So you're basically getting a field wipe in addition to a creature, and if you've previously amassed with other effects, you'll hit foes for more than two damage. Just remember your own creatures will be affected, so time your play carefully.
4. Vizier of the Scorpion
Vizier is pitifully weak for his cost at 1/1, but he's lenient with his mana needs, useful when mixing blue and red into black. More than that, when Vizier enters the field, you amass one, and he grants your zombie tokens deathtouch. This turns your new army plus regular zombie tokens into insta-kill removals.
While Vizier himself doesn't benefit from the boost, he carries both the wizard and zombie subtypes, synergizing with the most abundant factions in blue and black. And speaking of the Dimir colors...
3. Gleaming Overseer
While Overseer's power is only one, his toughness is an impressive four, meaning he's sturdy enough to withstand many of red's removals (like "Lightning Strike") and block most mid-game aggression.
More than that, when Overseer arrives, you amass one, and he grants your zombie tokens both hexproof and menace. The former prevents opponents from targeting your tokens while the latter means they can only be blocked by two or more creatures. This makes Overseer a staple in my own amass decks, especially since he's one of today's cheapest cards, costing less than a single dollar!
2. Enter the God-Eternals
While a bit mana-locked with the Dimir colors, God-Eternals compensates with a wealth of great effects. First, you deal four damage to a creature, then gain life equal to the damage, a fierce removal/lifegain combo. Then, you amass four and have a target player mill four cards from their deck to their graveyard.
In addition to removal and lifegain, you receive a fierce 4/4 army, and the mill can help deck-out an opponent. Or, target yourself to stock your own graveyard, hopefully with self-reviving black creatures.
1. Dreadhorde Invasion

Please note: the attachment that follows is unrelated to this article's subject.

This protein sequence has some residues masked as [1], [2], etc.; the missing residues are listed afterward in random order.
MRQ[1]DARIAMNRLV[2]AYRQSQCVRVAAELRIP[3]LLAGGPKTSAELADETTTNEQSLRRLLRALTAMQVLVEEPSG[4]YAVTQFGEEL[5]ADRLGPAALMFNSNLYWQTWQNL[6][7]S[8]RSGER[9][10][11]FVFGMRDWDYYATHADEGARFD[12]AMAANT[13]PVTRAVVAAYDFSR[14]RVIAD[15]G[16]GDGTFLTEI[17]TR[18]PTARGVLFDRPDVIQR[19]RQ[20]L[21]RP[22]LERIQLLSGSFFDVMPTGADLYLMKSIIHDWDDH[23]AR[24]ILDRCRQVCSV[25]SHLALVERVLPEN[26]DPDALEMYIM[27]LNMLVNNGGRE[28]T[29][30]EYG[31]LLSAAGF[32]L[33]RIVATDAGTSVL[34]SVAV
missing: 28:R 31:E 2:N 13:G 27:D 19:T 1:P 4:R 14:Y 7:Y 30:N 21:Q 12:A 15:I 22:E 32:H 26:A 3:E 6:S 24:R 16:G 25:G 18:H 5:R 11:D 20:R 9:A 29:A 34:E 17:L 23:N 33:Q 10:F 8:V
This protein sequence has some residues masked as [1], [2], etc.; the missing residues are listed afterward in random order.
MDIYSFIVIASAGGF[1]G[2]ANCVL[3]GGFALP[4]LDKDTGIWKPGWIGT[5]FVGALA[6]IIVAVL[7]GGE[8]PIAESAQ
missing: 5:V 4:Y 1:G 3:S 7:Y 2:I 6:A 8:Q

Similar to black's infamous faerie-swarming "Bitterblossom," Invasion is a two-cost enchantment that automatically amasses one during your upkeep. You'll gradually build your army into a gargantuan token, or replace it if destroyed.
The drawback is you lose one life during your upkeep, and the effect isn't optional, so Invasion can potentially kill you. However, this is mitigated by Invasion's next effect, which gives your attacking zombie tokens with power six or more lifelink, letting you recover your lost health when enough of your minions unite. You can hasten the process by attaching auras or equipments to your tokens, quickly facilitating your recovery.
Supporting Zombie Tokens in Magic
While the amass mechanic plays off the army subtype, it's really the token's zombie nature that offers synergies. Amassed zombies can benefit from both token-specific effects (like "Teysa Karlov") and zombie supports (like "Lord of the Undead"), making them one of the best adaptable families available.
Since most amass cards don't require more than three mana, you can gradually swarm your undead while building mana for one of Nicol Bolas's daunting planeswalker forms. But for now, as we eagerly await Wizards of the Coast's next expansion of army-forming spells, vote for your favorite card, and I'll see you at our next MTG countdown!
Questions & Answers
Question: Now that we are well into Theros Beyond Death, do you think amass decks are still viable?
Answer: Yes! They're out of the standard rotation by now, but I use several amass cards in my proliferate and zombie-focused commander decks.
© 2019 Jeremy Gill